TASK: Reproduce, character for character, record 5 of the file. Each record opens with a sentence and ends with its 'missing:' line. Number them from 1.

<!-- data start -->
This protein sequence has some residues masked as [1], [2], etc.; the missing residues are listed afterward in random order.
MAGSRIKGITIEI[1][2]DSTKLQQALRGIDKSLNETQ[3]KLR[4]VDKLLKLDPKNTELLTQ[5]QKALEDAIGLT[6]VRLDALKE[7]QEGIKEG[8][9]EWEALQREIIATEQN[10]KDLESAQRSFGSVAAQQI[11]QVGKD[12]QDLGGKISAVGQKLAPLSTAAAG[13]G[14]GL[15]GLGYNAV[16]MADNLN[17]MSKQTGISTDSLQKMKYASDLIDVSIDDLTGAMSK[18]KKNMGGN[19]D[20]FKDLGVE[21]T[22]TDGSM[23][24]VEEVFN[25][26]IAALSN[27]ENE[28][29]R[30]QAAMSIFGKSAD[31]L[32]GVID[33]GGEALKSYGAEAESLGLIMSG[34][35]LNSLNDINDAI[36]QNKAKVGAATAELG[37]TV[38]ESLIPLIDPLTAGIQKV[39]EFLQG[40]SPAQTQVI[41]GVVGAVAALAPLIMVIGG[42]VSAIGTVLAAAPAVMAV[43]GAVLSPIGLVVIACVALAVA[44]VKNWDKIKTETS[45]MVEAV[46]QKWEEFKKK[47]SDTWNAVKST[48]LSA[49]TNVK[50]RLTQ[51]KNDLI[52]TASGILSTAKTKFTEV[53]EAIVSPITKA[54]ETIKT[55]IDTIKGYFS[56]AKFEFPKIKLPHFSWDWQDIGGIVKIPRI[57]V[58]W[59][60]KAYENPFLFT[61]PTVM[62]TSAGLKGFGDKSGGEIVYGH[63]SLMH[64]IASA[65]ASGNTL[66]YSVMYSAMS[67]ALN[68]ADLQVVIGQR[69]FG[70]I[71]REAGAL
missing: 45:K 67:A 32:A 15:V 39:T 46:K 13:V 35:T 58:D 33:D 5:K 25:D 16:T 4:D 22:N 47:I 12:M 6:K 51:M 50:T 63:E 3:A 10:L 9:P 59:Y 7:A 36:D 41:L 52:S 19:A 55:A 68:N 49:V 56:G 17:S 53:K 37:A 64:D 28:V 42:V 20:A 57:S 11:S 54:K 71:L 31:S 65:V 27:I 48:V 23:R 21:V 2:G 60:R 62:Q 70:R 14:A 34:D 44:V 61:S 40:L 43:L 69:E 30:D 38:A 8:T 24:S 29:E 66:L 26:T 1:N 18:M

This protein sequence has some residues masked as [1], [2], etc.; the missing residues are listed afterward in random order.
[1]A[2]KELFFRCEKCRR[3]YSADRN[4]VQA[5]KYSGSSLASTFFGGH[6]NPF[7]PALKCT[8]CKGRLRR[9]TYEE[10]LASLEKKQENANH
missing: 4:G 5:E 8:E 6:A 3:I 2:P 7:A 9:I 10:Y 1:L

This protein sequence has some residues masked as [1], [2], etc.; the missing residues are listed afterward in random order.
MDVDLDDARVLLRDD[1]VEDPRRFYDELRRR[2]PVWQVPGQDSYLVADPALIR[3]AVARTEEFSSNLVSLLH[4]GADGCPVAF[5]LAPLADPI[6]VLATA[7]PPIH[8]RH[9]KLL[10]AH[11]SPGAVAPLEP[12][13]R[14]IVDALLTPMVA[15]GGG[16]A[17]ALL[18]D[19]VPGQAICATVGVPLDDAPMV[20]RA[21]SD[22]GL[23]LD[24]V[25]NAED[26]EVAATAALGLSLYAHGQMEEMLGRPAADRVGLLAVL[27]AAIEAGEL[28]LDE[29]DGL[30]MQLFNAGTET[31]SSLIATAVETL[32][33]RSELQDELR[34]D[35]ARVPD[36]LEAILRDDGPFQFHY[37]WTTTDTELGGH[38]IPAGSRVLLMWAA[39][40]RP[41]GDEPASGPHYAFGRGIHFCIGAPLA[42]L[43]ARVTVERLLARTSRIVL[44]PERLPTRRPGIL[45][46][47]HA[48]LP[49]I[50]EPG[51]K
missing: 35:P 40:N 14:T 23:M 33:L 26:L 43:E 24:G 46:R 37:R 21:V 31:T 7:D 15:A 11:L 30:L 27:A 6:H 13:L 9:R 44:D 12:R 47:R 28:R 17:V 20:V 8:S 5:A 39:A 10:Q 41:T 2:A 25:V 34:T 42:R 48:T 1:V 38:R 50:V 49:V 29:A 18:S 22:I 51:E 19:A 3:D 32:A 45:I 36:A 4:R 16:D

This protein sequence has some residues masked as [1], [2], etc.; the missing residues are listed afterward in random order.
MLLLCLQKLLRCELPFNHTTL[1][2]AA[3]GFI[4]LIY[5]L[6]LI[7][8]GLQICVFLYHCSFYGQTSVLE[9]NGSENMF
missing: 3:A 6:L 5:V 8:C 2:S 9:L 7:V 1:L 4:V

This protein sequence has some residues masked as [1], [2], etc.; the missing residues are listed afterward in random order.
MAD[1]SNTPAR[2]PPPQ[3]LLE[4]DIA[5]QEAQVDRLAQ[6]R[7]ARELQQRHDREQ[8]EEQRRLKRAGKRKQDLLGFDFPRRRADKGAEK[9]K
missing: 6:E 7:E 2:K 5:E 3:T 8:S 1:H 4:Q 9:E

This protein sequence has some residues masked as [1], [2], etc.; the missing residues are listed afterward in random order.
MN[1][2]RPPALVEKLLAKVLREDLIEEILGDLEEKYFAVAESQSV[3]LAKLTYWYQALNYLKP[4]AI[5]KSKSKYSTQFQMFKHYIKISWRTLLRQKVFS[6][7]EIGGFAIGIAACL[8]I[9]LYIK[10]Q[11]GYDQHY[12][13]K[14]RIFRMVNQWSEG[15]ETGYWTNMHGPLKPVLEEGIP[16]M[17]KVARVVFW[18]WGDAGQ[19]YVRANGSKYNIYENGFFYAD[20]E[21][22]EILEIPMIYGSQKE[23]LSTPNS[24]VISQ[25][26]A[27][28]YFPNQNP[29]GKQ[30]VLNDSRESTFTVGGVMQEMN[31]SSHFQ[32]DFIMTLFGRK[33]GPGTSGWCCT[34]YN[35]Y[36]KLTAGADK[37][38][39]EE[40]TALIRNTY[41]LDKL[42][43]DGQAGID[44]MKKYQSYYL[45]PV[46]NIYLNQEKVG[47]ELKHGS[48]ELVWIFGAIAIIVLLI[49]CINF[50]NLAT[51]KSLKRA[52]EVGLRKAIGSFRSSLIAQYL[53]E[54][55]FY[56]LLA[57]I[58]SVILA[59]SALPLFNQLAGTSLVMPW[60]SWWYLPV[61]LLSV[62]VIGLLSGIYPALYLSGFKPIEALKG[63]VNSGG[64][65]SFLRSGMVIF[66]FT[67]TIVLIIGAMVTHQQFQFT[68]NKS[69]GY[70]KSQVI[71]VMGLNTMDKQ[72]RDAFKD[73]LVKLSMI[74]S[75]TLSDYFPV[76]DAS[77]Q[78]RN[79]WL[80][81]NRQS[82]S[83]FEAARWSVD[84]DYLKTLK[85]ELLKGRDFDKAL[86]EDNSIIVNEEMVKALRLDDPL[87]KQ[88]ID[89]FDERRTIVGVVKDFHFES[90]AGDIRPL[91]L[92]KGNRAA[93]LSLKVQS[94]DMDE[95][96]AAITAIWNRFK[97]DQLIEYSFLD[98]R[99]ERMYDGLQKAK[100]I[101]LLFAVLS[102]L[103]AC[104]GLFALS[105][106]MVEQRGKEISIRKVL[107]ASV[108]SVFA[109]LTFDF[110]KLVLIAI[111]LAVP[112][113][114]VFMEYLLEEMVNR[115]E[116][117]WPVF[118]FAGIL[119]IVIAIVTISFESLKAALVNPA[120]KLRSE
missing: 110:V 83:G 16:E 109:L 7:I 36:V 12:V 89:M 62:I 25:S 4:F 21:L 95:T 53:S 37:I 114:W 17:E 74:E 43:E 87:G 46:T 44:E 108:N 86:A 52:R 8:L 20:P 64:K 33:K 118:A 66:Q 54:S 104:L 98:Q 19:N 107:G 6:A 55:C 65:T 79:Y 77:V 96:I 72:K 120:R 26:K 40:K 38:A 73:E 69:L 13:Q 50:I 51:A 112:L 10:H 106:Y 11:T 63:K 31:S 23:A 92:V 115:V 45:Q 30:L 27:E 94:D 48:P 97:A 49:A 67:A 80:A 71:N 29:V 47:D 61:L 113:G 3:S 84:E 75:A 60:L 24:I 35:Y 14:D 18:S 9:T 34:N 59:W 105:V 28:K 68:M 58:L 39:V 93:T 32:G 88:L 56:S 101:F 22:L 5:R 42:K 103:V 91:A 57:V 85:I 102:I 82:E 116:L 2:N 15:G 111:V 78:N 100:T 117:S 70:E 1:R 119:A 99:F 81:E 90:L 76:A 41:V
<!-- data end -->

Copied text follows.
This protein sequence has some residues masked as [1], [2], etc.; the missing residues are listed afterward in random order.
MAD[1]SNTPAR[2]PPPQ[3]LLE[4]DIA[5]QEAQVDRLAQ[6]R[7]ARELQQRHDREQ[8]EEQRRLKRAGKRKQDLLGFDFPRRRADKGAEK[9]K
missing: 6:E 7:E 2:K 5:E 3:T 8:S 1:H 4:Q 9:E